This leads me to one of the major unaddressed issues in Scheer's plan: how would it interact with provincial plans? Would Scheer's industrial regulations apply everywhere, or would they act as a federal backstop in jurisdictions without sufficiently stringent policies? The latter approach would present more than a little irony as Canada's Conservative premiers are in court arguing that the federal government does not have the authority to enact such a backstop plan.

Scheer also tries to spin his plan as being more stringent than Trudeau's. It's not.

We're told that the program would apply to facilities emitting more than 40,000 tonnes per year, while Trudeau's plan applies only to facilities emitting more than 50,000 tonnes per year. But this is a false comparison. Under Trudeau's plan, smaller facilities are covered by the carbon tax. Under Scheer's plan, all but the largest 600 or so facilities in Canada would be exempted from carbon emissions reduction standards or pricing.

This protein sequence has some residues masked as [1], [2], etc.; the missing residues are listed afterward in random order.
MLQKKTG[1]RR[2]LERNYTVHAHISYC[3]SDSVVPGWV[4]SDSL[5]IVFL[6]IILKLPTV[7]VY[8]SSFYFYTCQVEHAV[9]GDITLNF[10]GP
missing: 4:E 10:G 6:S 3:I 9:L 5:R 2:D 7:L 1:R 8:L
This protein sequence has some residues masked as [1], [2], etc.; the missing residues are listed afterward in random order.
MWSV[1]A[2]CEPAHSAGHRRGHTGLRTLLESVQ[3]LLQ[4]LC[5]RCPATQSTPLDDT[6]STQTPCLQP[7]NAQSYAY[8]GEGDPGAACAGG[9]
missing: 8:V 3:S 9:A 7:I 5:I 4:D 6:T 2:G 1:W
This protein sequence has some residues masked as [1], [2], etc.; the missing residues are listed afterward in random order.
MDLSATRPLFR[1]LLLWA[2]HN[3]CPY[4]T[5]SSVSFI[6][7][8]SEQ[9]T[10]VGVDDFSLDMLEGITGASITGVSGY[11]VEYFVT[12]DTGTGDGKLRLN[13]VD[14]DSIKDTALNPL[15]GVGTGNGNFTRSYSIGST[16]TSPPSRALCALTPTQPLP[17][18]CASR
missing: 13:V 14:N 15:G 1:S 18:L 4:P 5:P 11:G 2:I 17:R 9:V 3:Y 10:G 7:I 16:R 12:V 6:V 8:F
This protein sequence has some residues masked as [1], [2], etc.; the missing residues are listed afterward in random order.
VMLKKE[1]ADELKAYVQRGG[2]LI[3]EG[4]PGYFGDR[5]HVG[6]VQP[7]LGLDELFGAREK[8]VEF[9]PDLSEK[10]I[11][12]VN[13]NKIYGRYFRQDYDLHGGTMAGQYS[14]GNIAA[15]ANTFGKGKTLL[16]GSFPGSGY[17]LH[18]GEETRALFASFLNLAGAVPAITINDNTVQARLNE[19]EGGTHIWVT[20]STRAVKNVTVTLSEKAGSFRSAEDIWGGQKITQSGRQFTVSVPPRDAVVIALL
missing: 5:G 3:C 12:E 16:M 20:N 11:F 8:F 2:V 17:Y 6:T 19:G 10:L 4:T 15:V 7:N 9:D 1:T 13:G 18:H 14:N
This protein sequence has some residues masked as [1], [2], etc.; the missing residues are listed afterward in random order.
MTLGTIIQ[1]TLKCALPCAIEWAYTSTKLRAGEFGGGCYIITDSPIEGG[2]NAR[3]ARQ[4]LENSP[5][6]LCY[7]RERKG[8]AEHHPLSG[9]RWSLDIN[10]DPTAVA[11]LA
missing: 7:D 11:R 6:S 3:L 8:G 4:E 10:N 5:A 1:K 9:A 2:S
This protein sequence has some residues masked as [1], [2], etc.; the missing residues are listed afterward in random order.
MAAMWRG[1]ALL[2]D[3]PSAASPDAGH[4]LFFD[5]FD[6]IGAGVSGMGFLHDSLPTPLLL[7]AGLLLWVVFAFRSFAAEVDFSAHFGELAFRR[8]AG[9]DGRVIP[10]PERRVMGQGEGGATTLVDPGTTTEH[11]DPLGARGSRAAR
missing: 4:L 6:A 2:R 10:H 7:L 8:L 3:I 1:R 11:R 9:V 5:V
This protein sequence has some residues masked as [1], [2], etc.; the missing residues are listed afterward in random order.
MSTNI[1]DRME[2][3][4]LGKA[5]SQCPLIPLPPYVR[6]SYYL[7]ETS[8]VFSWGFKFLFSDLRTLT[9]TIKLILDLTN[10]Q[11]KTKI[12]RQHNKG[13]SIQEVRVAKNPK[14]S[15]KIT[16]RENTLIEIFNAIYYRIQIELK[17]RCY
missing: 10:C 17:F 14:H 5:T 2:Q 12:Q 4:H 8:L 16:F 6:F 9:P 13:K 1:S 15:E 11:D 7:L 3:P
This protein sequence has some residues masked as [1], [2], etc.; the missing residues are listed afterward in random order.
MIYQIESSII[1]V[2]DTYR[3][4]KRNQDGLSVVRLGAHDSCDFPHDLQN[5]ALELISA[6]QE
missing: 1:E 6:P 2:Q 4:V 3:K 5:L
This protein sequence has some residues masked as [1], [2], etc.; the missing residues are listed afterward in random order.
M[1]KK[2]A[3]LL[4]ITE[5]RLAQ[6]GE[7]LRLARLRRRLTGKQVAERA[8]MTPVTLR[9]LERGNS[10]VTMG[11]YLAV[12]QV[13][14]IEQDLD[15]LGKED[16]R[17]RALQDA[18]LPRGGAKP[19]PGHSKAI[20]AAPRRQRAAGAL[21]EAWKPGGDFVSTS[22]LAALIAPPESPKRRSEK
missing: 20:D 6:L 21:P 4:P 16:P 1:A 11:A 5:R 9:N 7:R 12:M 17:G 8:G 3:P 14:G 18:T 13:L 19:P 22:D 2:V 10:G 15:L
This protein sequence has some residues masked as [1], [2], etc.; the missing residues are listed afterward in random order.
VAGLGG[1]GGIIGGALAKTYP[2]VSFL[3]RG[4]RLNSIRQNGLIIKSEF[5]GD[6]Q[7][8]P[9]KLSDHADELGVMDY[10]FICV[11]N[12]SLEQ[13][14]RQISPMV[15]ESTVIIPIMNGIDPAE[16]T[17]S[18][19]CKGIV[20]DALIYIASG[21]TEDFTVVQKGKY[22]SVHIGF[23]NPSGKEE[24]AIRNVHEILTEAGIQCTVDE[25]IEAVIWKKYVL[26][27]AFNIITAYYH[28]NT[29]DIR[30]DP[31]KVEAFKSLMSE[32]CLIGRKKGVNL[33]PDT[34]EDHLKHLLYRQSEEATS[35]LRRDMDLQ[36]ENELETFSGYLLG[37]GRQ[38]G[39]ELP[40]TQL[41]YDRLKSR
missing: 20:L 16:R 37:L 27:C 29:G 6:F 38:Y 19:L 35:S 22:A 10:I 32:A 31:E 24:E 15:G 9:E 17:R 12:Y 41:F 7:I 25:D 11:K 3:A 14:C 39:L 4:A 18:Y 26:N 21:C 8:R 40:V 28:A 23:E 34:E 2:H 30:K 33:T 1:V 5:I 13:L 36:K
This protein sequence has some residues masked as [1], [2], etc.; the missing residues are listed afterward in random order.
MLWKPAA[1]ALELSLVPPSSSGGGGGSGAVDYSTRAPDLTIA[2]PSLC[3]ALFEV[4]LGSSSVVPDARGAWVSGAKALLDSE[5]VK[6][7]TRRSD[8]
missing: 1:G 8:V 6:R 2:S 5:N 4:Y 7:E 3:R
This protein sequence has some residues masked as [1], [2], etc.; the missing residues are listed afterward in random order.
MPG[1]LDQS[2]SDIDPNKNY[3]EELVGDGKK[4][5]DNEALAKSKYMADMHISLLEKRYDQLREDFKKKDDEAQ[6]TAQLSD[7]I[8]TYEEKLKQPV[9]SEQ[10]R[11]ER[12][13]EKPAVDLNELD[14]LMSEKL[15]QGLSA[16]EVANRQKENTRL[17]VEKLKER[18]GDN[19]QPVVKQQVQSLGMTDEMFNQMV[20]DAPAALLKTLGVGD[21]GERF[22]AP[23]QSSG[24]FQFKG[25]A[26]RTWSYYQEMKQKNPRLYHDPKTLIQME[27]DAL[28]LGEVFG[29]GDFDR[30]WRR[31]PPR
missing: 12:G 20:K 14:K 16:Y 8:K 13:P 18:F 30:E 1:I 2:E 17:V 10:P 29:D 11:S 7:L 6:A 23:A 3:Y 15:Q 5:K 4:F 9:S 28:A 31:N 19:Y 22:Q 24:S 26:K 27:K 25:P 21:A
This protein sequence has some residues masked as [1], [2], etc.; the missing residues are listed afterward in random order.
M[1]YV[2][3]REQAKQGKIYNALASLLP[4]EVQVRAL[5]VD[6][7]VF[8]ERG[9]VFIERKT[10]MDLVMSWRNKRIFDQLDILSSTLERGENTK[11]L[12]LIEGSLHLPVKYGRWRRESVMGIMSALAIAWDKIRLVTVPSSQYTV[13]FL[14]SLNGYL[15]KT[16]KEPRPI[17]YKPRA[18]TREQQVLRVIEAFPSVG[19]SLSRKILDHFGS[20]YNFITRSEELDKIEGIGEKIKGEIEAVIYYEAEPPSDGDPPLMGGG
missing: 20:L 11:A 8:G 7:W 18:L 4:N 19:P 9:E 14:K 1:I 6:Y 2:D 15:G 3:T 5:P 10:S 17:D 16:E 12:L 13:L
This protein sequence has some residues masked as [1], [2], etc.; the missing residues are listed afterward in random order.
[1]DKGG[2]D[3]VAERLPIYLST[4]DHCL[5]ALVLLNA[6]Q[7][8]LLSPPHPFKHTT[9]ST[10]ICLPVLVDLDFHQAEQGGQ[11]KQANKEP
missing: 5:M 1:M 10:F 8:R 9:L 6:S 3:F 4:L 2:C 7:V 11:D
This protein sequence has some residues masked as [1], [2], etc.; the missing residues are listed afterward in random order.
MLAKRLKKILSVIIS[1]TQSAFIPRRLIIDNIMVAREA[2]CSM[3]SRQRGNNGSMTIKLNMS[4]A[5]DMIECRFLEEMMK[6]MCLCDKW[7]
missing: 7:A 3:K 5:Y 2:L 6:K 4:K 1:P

Not content with that, Scheer's plan has the audacity to claim that the biggest polluters got a special deal under Trudeau's policy, as they only pay a carbon price on emissions above a facility-specific limit. Scheer's plan has those deals too — it requires firms to invest a certain amount to offset emissions above a facility-specific limit. The real difference is that, with Scheer's plan, nobody knows how big the special deals will be.

A false dichotomy

The Scheer plan talks of technology, not taxes, as the solution to Canada's emissions challenges and, in so doing, creates a false dichotomy.

The question is not whether technology will play a key role in reducing emissions, as it necessarily must, but how to accelerate development and deployment of these new technologies. Carbon pricing, whether in the form of taxes or so-called flexible regulations, will provide higher value to low-carbon innovations and encourage exactly the development and deployment that Scheer himself wishes to see occur.